Homicides of gay men won’t be reported as hate crimes

Kenneth Frye (Photo courtesy Philadelphia Police Department) punched Eric Pope outside Tabu. Pope died a week later.

The high-profile deaths of Naasire Johnson and Eric Pope won’t be reported as hate crimes, despite calls for such reporting by multiple advocates, a police official confirmed last week.

Johnson, 20, allegedly was shot in the neck by Kylen Pratt, his closeted lover, on Feb. 18, 2022. Then, Pratt allegedly transported Johnson’s body to Glendinning Rock Garden in Fairmount Park, where he set it ablaze on two consecutive evenings.

When a passerby discovered Johnson’s corpse on Feb. 20, it was burned beyond recognition. Investigators had to obtain DNA from the corpse’s spleen to determine whether it was a male or female.

Four months later, Pratt was arrested at his North Philadelphia residence. Authorities believe Pratt lived a double life and killed Johnson to hide their intimate relationship. However, Pratt denies that he knew Johnson. He’s charged with first-degree murder and related charges.

Initially, Philadelphia police reported Johnson’s homicide as an anti-Gay hate crime to the Pennsylvania State Police, which compiles such statistics and shares them with the FBI for inclusion in the FBI’s Annual Hate Crimes Report.

However, for reasons that remain unclear, the hate-crimes report was withdrawn.

Homicide Capt. Jason Smith indicated to PGN he wasn’t aware of the initial hate-crimes report for Johnson’s homicide. But Smith said he doesn’t believe Johnson’s homicide is a hate crime.

“I am sensitive to this stuff,” Smith said, in an interview. “If I thought this was a hate crime in any way shape or form, I would absolutely report it as such. We need something more concrete. If he [Pratt] had said something to the effect, ‘I’m gonna kill that [faggot],’ I would report it as a hate crime in a heartbeat.”

Pope, 41, was punched in the face by former Tabu Nightclub bouncer Kenneth Frye after being shoved out of Tabu on April 16, 2022. He died a week later. Frye has been charged with third-degree murder but maintains his innocence. Advocates say Pope posed no threat to Frye and was targeted due to his LGBT status.

Initially, Philadelphia police reported Pope’s homicide to the state police as an anti-Gay hate crime. But for reasons that remain unclear, the hate-crimes report was withdrawn.

Smith said investigators haven’t presented him with information that Pope’s sexual orientation was a motive in the crime. “They [Pope and Frye] were involved in an argument,” Smith said. “There were choice words going back and forth. I don’t think it had any thing to do with the person’s sexual orientation.”

Smith added: “I received no information from my investigators that leads me to believe either case was a hate crime or bias incident. The information we have at this time is not gonna be enough to deem these as being hate crimes or bias incidents.”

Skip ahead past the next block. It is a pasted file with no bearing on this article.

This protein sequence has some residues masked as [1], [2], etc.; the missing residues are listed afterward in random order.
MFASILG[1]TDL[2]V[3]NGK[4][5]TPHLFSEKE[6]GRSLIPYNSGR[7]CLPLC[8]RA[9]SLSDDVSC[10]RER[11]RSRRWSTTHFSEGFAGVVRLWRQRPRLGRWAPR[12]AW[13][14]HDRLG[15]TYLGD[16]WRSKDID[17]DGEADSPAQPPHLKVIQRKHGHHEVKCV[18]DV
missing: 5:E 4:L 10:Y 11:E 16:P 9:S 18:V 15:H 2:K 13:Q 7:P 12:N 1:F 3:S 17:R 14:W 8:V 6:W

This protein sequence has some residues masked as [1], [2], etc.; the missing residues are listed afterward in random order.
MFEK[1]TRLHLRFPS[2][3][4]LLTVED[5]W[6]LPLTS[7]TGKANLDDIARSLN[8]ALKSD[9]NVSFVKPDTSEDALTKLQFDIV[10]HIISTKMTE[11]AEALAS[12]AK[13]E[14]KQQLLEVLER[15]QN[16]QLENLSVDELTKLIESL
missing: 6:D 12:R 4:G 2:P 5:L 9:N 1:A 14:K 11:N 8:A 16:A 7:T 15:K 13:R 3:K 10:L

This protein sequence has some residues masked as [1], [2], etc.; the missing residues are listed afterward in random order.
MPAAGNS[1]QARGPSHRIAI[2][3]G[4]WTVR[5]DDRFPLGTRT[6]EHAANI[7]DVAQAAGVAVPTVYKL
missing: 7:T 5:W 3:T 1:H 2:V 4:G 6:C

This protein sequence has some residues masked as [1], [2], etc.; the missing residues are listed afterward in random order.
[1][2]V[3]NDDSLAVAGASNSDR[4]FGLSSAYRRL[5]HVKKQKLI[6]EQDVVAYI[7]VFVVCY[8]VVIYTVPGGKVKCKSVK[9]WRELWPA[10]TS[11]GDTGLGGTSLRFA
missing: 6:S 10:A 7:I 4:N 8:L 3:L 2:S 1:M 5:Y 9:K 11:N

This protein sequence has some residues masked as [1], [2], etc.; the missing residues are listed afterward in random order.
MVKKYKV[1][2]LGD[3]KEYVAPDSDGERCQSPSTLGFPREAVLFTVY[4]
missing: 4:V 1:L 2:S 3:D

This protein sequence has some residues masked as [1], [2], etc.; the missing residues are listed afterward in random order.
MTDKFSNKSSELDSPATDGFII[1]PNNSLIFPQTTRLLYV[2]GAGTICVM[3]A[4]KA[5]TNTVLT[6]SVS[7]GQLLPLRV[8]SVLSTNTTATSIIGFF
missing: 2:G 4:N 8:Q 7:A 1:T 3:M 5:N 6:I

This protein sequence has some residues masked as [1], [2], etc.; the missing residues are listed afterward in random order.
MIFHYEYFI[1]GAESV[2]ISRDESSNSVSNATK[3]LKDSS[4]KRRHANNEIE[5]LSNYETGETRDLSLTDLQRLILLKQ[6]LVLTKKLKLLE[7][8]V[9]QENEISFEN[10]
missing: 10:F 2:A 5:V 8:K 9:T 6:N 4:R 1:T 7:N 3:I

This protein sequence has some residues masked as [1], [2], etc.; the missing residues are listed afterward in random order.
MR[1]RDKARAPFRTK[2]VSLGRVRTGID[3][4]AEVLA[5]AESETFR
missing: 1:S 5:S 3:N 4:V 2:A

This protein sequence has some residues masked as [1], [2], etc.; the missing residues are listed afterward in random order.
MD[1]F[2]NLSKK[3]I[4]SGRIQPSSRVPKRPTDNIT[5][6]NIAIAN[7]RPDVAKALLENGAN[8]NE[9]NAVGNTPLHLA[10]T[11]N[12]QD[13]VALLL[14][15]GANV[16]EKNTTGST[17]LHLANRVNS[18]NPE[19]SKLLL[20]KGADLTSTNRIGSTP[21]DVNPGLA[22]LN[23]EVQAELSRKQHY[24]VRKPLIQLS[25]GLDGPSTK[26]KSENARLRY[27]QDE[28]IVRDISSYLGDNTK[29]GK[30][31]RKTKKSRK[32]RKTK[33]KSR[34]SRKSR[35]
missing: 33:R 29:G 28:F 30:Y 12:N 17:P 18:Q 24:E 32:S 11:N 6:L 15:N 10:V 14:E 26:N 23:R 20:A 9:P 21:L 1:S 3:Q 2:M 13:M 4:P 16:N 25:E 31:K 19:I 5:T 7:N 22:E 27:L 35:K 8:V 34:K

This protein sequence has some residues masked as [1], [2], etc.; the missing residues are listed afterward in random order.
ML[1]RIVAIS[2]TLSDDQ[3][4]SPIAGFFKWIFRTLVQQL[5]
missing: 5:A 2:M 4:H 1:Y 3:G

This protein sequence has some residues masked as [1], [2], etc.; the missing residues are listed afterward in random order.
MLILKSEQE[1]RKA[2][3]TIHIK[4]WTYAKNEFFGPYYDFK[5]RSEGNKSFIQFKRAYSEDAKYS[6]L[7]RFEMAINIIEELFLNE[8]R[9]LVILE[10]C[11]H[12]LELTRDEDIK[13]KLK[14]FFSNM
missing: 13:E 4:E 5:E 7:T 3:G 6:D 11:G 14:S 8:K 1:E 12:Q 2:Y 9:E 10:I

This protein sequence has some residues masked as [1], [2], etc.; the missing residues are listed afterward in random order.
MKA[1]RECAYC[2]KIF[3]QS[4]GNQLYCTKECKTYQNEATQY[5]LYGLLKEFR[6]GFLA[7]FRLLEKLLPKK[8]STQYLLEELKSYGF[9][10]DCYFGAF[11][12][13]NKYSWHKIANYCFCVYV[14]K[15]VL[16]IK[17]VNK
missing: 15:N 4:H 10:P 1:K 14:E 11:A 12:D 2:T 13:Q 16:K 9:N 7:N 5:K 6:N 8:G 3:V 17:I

Smith said investigators who provide hate-crimes information to him are sensitive to LGBT issues. But the captain acknowledged he’s not aware of any openly-LGBT investigators who provide such information to him.

At some point, the FBI became involved in the Johnson matter. On Aug. 12, a state-police spokesperson wrote to PGN: “In some cases, like the Johnson case, we defer to the FBI’s judgment. In this case, the FBI made the determination that the incident was reported correctly without any bias.”

But an FBI spokesperson wrote to PGN on Aug. 12: “While FBI guidance is sometimes provided to a state Uniform Crime Reporting (UCR) program or directly contributing law-enforcement agency, it is ultimately the responsibility of the investigating agency to determine whether a criminal incident was motivated by bias and to report a bias-motivated incident to their state UCR program and/or the FBI.”

It’s unknown whether the FBI became involved in the Pope matter. An FBI spokesperson said she couldn’t comment on a specific case.

Although Pennsylvania doesn’t have an LGBT-inclusive hate crimes law, a federal LGBT-inclusive hate crimes reporting law has been in effect since 2009. As of presstime, a Philadelphia police spokesperson hadn’t replied to a question regarding whether police ever reported a homicide as an LGBT-related hate crime (other than the Johnson and Pope reports, which were withdrawn).

Justin F. Robinette, an attorney and local civil-rights advocate, said the Johnson and Pope homicides are hate crimes, in his opinion.

“It doesn’t surprise me that both homicides aren’t being considered hate crimes given the history of anti-LGBT police bias and brutality exhibited toward this community,” Robinette said, in an email. “In the case of Naasire Johnson, just because the defendant had a relationship with the victim doesn’t exclude the possibility that the homicide could have been motivated, at least in part, by the defendant’s hatred of gay people. Gay and bi men can hate other gay people, and they can hate themselves. Those who say they love Trans people also use violence toward their partners when they worry the relationship is going to be revealed. If hate was a motivating factor in the homicide, then it should be reported as a hate crime. Not doing so obscures what happened and, as a result, the violence people commit toward members of this community is allowed to continue.”

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Tim Cwiek has been writing for PGN since the 1970s. He holds a bachelor's degree in history from West Chester State University. In 2013, he received a Sigma Delta Chi Investigative Reporting Award from the Society of Professional Journalists for his reporting on the Nizah Morris case. Cwiek was the first reporter for an LGBT media outlet to win an award from that national organization. He's also received awards from the National Lesbian and Gay Journalists Association, the National Newspaper Association, and the Keystone Press.